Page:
By David L. Brown
Yesterday was Earth Day and nothing much happened. Well, the organizers claim that a billion people around the world celebrated the event. Hmm, I am skeptical of that, unless “celebrating” might include glancing at the sky, scraping one’s foot in the dirt, or otherwise recognizing the planet on which we live. Defined that way, more than six billion may be said to have celebrated the event, albeit without realizing it.
Meanwhile, the charge is on in Washington to tackle all the problems of the world’s environmental threats. A cap-and-trade plan is in motion to “solve” our CO² problems by adding taxes to any entity that emits carbon. The money the government receives will supposedly go to further R&D directed to “clean” energy, but you know how that goes. Just remember that all the money we have paid into the Social Security system was supposed to be there for us in our old age, but the government squandered every last dime of it on other things and stuck future generations with the bill. Will the cap-and-trade revenues be used any more wisely?
I continue to be astonished at the ignorance displayed on both sides of the climate change question. On the one hand we have the deniers, those who claim there is no such thing as global warming or climate change, and that even if there were it wouldn’t mean much if anything. This flies in the face of a vast body of scientific evidence, almost all of which points to a serious threat as global warming continues. Deniers are neither optimists nor pessimists on the question, since they refuse to even acknowledge the problem exists. In effect, they are putting their fingers in their ears and saying “Nyah, nyah, I can’t hear you!”
On the other hand we have those who happily think that we can just wave a kind of magic wand over the problem and make it go away. In previous essays I have discussed what I call the Rabbit of Unreasonable Hope, waiting be pulled out of a magician’s hat to amaze and reassure the audience. These eternal optimists can be compared to the followers of cults, laying aside reason in order to accept unlikely “facts” that make them feel good. They follow the principles set down in the children’s book Pollyanna, in which the main character makes a “game” of finding something positive in every situation, no matter how grim. These modern day Pollyannas believe that if only we start right now today we can undo all the troubles in the world in just no time at all.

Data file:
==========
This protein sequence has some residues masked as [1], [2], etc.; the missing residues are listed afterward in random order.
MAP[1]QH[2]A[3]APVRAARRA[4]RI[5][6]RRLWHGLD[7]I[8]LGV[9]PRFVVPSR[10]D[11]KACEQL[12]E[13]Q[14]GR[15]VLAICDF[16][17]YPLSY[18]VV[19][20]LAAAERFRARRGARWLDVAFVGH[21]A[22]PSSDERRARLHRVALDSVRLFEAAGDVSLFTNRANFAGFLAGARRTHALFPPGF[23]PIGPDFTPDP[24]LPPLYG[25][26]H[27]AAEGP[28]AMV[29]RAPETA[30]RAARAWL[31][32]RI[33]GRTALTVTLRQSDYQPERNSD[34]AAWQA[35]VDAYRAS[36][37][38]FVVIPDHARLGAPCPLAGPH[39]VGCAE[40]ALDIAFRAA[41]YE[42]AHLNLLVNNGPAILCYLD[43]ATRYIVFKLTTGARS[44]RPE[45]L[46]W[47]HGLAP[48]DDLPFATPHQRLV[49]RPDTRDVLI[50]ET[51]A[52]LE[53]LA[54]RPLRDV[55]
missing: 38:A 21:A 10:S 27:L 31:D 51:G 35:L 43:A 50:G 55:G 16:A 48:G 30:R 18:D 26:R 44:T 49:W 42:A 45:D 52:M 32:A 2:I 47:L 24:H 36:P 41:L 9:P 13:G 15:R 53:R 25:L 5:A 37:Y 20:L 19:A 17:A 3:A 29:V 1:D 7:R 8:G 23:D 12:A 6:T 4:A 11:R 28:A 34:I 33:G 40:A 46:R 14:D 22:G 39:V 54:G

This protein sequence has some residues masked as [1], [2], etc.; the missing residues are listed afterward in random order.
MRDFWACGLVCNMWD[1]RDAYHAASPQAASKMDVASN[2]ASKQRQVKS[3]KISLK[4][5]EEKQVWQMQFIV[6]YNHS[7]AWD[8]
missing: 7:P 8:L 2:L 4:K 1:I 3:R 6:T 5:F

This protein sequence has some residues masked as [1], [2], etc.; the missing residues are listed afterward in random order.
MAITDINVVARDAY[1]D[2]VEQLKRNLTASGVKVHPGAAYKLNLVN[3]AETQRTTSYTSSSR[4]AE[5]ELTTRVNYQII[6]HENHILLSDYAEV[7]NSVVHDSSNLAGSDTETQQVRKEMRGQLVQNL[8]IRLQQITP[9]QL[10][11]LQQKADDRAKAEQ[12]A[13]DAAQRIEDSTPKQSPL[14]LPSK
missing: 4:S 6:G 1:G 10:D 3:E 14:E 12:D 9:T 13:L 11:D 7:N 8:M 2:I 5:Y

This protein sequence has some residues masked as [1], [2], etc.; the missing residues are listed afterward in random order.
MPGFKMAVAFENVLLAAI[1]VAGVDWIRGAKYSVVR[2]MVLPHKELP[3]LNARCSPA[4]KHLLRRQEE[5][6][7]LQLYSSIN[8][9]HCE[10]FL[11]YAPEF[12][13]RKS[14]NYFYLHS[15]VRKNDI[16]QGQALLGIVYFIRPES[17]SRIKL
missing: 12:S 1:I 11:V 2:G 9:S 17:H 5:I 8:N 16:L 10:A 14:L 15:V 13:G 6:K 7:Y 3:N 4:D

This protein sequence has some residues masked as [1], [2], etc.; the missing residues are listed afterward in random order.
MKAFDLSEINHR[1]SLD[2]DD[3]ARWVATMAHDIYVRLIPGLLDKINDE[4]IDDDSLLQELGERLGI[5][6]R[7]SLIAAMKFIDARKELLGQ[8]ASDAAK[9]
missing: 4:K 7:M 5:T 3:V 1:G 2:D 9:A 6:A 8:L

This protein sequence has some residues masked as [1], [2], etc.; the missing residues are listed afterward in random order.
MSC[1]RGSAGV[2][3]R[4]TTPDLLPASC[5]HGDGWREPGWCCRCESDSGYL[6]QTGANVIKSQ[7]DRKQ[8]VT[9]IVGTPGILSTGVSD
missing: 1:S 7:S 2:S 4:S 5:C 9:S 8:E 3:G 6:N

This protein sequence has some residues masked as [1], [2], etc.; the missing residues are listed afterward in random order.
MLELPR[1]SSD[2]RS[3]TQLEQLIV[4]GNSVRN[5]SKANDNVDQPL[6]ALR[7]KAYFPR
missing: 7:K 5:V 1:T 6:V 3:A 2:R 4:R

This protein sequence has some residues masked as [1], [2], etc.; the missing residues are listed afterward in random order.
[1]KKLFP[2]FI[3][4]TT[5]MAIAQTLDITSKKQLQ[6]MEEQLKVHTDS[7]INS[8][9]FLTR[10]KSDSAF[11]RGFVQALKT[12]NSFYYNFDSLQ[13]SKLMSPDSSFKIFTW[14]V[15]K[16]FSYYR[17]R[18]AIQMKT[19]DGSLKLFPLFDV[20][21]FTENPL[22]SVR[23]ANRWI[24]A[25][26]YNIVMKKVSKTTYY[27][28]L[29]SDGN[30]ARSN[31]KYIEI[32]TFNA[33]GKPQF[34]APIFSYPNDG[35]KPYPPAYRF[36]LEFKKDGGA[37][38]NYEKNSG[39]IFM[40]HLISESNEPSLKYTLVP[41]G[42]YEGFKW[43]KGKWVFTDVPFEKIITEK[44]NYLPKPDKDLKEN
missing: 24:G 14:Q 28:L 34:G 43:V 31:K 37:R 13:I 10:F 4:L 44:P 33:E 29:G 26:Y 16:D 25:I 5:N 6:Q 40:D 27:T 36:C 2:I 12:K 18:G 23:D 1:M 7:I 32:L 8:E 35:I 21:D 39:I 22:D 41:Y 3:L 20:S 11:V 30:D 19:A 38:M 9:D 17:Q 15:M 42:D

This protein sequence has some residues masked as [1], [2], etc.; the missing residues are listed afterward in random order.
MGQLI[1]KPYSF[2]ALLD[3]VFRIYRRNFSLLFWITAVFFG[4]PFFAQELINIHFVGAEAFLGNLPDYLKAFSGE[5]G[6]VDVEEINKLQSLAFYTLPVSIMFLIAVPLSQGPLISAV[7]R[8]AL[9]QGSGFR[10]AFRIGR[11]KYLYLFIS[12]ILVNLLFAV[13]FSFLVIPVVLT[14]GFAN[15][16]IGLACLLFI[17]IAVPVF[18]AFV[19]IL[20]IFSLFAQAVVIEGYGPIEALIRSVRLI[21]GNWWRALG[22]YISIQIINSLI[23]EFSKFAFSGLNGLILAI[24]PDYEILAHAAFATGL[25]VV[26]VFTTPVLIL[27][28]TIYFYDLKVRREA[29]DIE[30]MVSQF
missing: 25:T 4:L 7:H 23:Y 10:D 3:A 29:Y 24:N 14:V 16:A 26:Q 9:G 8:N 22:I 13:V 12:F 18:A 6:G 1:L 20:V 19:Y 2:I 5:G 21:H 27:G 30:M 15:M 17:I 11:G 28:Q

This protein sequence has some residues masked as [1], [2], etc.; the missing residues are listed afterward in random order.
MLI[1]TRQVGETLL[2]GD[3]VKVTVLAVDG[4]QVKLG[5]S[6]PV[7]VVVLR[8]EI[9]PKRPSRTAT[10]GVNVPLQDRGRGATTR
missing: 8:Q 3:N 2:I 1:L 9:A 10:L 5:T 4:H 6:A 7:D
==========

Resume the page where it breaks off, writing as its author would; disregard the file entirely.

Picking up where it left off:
As I have explained in previous essays, I think of myself as a realist. A realist is someone who looks at the facts as they are and determines the best course of action. On the question of climate change and environmental decline, I come down neither on the side of the deniers nor those who are preternaturally optimistic on the question. Deniers are either ignorant, evil or both. Pollyannas are watching that magician with no doubt in their minds that the Rabbit of Unreasonable Hope will soon hop out and make everything swell again. These ideas are fed upon by politicians such as Barack Obama, who said during the campaign last year that if he were elected “that was the moment the rise of the oceans began to slow and the planet began to heal.” Statements such as this are reminiscent of the empty promises of cult leaders promising special, magical events for their followers. They have no basis in reality, none whatsoever.